Do you suffer from bad breath, also known as halitosis? In a majority of cases, the odor stems from bacteria in your mouth. Everyone knows that eating onions and garlic can make your breath stink, but these are far from the only culprits. Learn what other things cause bad breath so you can avoid them.
- Citrus fruit: Odor-causing bacteria love acidic environments, so eating lots of citrus fruit invites bad breath to stick around.
- Pasta sauce: Tomatoes are acidic as well, meaning red pasta sauce can contribute to bad breath.
- High-protein diets: The body produces ammonia as a byproduct of breaking down protein. When the odor escapes from your mouth, it causes bad breath.
- High-sugar diets: Because of how sugar interacts with the bacteria in your mouth, eating too many sweets could result in sour breath.
- Peanut butter: Its sticky consistency makes peanut butter difficult for saliva to wash away. As it lingers, bacteria feed, making your breath stink for hours at a time.
- Canned fish: Fishy compounds tend to linger in the mouth, giving off an unsavory smell until you drink water, chew gum, or brush your teeth.
- Cheese: Most dairy products, including cheese, contain amino acids that react with bacteria in your mouth to produce excess hydrogen sulfide. The result is a mouth that smells like rotten eggs.
- Horseradish: Isothiocyanate is a sulfur-containing compound found in all cruciferous vegetables, including horseradish. Mint is the best way to combat the effects of this compound.
- Coffee: Your favorite morning beverage has a drying effect on the mouth, reducing saliva flow and allowing odor-causing bacteria to thrive.
- Alcohol: Excessive alcohol consumption causes dehydration, which can reduce saliva production. This creates a dry environment for foul-smelling bacteria to flourish.
- Tobacco: Smoking or chewing tobacco causes an unpleasant odor in the mouth. Smokers are also more likely to develop gum disease, another source of bad breath.
- Medications: Some prescriptions cause dry mouth, a known cause of halitosis. Other drugs break down in your body, releasing foul-smelling chemicals that can be carried on your breath.
- Infections: Gum disease, tooth decay, mouth sores, or surgical wounds may lead to infections that cause bad breath and an unpleasant taste in your mouth.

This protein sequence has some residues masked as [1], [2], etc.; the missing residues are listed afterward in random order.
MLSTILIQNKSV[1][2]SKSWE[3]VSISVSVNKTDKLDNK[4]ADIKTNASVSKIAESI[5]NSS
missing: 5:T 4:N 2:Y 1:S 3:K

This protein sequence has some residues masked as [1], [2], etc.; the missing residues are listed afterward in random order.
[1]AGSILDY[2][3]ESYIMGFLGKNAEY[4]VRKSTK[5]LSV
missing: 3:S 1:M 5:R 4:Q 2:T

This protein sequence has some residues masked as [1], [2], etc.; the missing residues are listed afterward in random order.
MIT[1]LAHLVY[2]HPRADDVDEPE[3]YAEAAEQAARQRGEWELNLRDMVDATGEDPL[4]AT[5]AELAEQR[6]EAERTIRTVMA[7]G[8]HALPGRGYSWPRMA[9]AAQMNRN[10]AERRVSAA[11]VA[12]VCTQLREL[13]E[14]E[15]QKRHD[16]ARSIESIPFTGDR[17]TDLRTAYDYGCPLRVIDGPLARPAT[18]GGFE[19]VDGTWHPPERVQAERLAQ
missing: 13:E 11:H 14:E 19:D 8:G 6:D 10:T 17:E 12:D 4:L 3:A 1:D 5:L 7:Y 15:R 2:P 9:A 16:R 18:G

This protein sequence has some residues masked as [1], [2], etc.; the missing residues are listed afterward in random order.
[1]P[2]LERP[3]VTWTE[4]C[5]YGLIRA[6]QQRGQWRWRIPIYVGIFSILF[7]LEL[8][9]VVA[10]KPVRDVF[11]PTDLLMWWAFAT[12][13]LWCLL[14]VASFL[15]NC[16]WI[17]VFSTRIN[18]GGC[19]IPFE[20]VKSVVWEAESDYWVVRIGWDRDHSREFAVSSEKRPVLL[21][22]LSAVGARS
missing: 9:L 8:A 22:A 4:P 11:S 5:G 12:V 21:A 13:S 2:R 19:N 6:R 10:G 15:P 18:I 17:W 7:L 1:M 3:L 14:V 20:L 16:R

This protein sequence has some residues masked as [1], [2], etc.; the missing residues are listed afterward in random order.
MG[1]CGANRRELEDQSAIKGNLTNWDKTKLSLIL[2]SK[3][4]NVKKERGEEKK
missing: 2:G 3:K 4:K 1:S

- Digestive issues: Chronic digestive distress, acid reflux, and bowel disorders can produce gases that cause halitosis. An inability to digest certain enzymes could also lead to bad breath.
- Poor dental hygiene: The best way to combat almost all sources of bad breath is to brush, floss, and rinse with mouthwash. By maintaining good oral health, you can combat halitosis before it starts.
If your bad breath just won’t go away, you may need help from a dentist to uncover the underlying cause. Please contact Park 56 Dental at (212) 826-2322 to work with one of the top dentists in New York. By providing a thorough dental cleaning, we can help you get rid of bad breath for good!
Many people avoid going to the dentist because they’re nervous about having work done. Some dental anxiety stems from a fear of pain or finding out something is wrong. Other people worry about racking up expenses or being rushed to make decisions. You might be prone to dental anxiety if you have had a negative experience like this in the past.
Ironically, neglecting your oral health makes you more likely to develop problems. For instance, gingivitis is easily treated and reversed if diagnosed early. However, if you never get your teeth cleaned, gingivitis can develop into periodontal disease, which can be painful and eventually causes tooth loss.
But knowing this doesn’t necessarily alleviate dental anxiety. What you need is a solution that makes you more at ease in the dentist’s chair. That’s where sedation dentistry comes in. Here’s what you need to know about making every dentist visit more comfortable.
What is Sedation Dentistry?
- Mild sedation: You remain awake, but you feel sleepy and relaxed.
- Moderate sedation: You’re still able to communicate, but you may not remember much afterward.
- Deep sedation: The medication takes you to the edge of consciousness, but your dentist can wake you as needed.
- General anesthesia: You are completely unconscious during the procedure and unable to communicate.
What Sedation Methods are Used?
You may receive a sedative using one of these methods:
- Inhalation: Nitrous oxide, also known as laughing gas, is a mild to moderate sedative. Recovery is quick, so you can resume normal activities immediately.
- Oral: Taking a pill is another needle-free way to achieve mild to moderate sedation.
- Intramuscular (IM): Injecting medication into the muscle of your thigh or upper arm relaxes you quickly prior to your dental procedure.
- Intravenous (IV): Lengthy or in-depth procedures may call for general anesthesia using an IV.
Who is a Candidate for Sedation Dentistry?
This could be a great option for you if:
- You have dental anxiety.
- You have a low pain threshold.
- You have a strong gag reflex.
- You are undergoing a long procedure or deep cleaning.
- You need your wisdom teeth extracted.
- You’re getting dental implants or a root canal.
- Your child can’t sit still in the dentist’s chair.
How Do I Find a Sedation Dentist I Can Trust?
Park 56 Dental is IV-certified and licensed by the American Dental Association to perform sedation dentistry. This means we have received specialty training by the state Board of Dental Examiners to administer controlled medications that alter a patient’s consciousness to provide a comfortable, pain-free treatment.
If this sounds like the experience you want to have at the dentist, please contact us today at (212) 826-2322 to find out which type of sedation dentistry may be right for you.
- Cosmetic Dentistry
- Healthier Teeth
- Teeth Whitening
- Dental Health
- Dental Emergencies
- Dental Implants
- Root Canal
- Sedation Dentistry
- Dental Crowns and Bridges
- Dental Anxiety
- Gum Disease
- Bad Breath
- New York Dentist
- Cut out sugar
- General Dentistry
- Oral Health
- Oral Cancer
- Dry Mouth
- Gum Health